Overseas entities that own land or property in the UK must comply with the Register of Overseas Entities to provide Companies House with information about their beneficial owners or managing officers by 31 January 2023.

Overview of Register of Overseas of Entities (ROE)

What is its purpose?

The lack of transparency in the ownership of UK properties held by overseas vehicles such as offshore companies has long been a source of concern.

The ROE regime is being implemented by the UK government to ensure that anonymous foreign owners of UK property “reveal their identities” to Companies House and are held accountable for any UK tax obligations they owe.

Note

Note

Please be noted that the information you provide to Companies House is protected and will not be available for public inspection.

Information on the register will be used to identify tax non-compliance of:

  • overseas legal entities
  • overseas legal arrangements
  • beneficial owners (including settlers, beneficiaries, etc.)

Who is in scope?

An overseas entity that owns land in the UK, and has done so at the below timeframe is within the scope of the Register:

  • In England and Wales, on or since 1 January 1999;
  • In Scotland, on or since 8 December 2014; and
  • In Northern Ireland, on or since 5 September 2022.

An overseas entity is defined as a company or organization with a legal personality that is governed by the laws of a country or territory other than the United Kingdom.

Following registration, the in-scope entity will be assigned a unique Overseas Entity ID (OE ID) to use when purchasing, selling, transferring, leasing, or charging UK property or land.

What is the deadline for registration?

In-scope overseas entities must complete registration by 31 January 2023.

For overseas entities wishing to purchase properties in the UK, registration is required before applying for ownership. If overseas entities do not obtain an Overseas Entity ID (OE ID) from Companies House, the relevant land registry will not accept the application to register the ownership of new purchasers.

What happens if you don’t comply?

If you are in scope and do not register with Companies House, all of your real estate assets in the UK will be frozen, which means you will be unable to sell or transfer them.

You could also face significant penalties such as £2500 fine or a prison sentence of up to 5 years.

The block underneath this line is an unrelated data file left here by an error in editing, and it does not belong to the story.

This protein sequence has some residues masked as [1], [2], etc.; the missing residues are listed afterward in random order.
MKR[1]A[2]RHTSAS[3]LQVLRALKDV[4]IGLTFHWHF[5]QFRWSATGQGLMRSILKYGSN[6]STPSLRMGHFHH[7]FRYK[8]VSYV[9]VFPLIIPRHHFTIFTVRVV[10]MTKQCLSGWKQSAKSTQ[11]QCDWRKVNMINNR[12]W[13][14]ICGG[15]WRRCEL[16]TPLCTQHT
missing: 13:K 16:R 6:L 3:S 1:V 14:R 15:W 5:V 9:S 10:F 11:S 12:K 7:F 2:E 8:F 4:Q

To avoid problems, it is strongly advised that you complete registration on time.

Registration process of overseas entities

In-scope overseas entities need to apply online to Companies House, the process is as follows:

Step 1: Identification

You must provide information about your foreign entity, any registrable beneficial owners, and the UK-regulated agent who performed the verification checks.

If no beneficial owners can be identified, you may also be required to provide information about managing officers.

For full details of the information to be delivered, visit this site.

Step 2: Verification

Before submission, the information in your application must be independently verified by a “relevant person” in the United Kingdom.

Step 3: Submission

The application form, along with all relevant information, is submitted to Companies House by the UK Regulated Agent.

Step 4: Issuance of OE ID

After the verification step is complete an application is submitted to Companies House; the processing time is 2-3 working days, but it is expected to be longer as the deadline approaches due to increased applications.

If your application is approved, Companies House will issue you an OE ID as proof of registration.

Step 5: Annual confirmation

To notify Companies House of any changes or to confirm that the information is still correct, you must file an annual update.

Closing thoughts

The law is complex and this article only gives a simplified summary of the most important issues.

For registration and complete guidance on how to register your overseas entities, discover here.

Disclaimer: While BBCIncorp strives to make the information on this website as timely and accurate as possible, the information itself is for reference purposes only. You should not substitute the information provided in this article for competent legal advice. Feel free to contact BBCIncorp’s customer services for advice on your specific cases.

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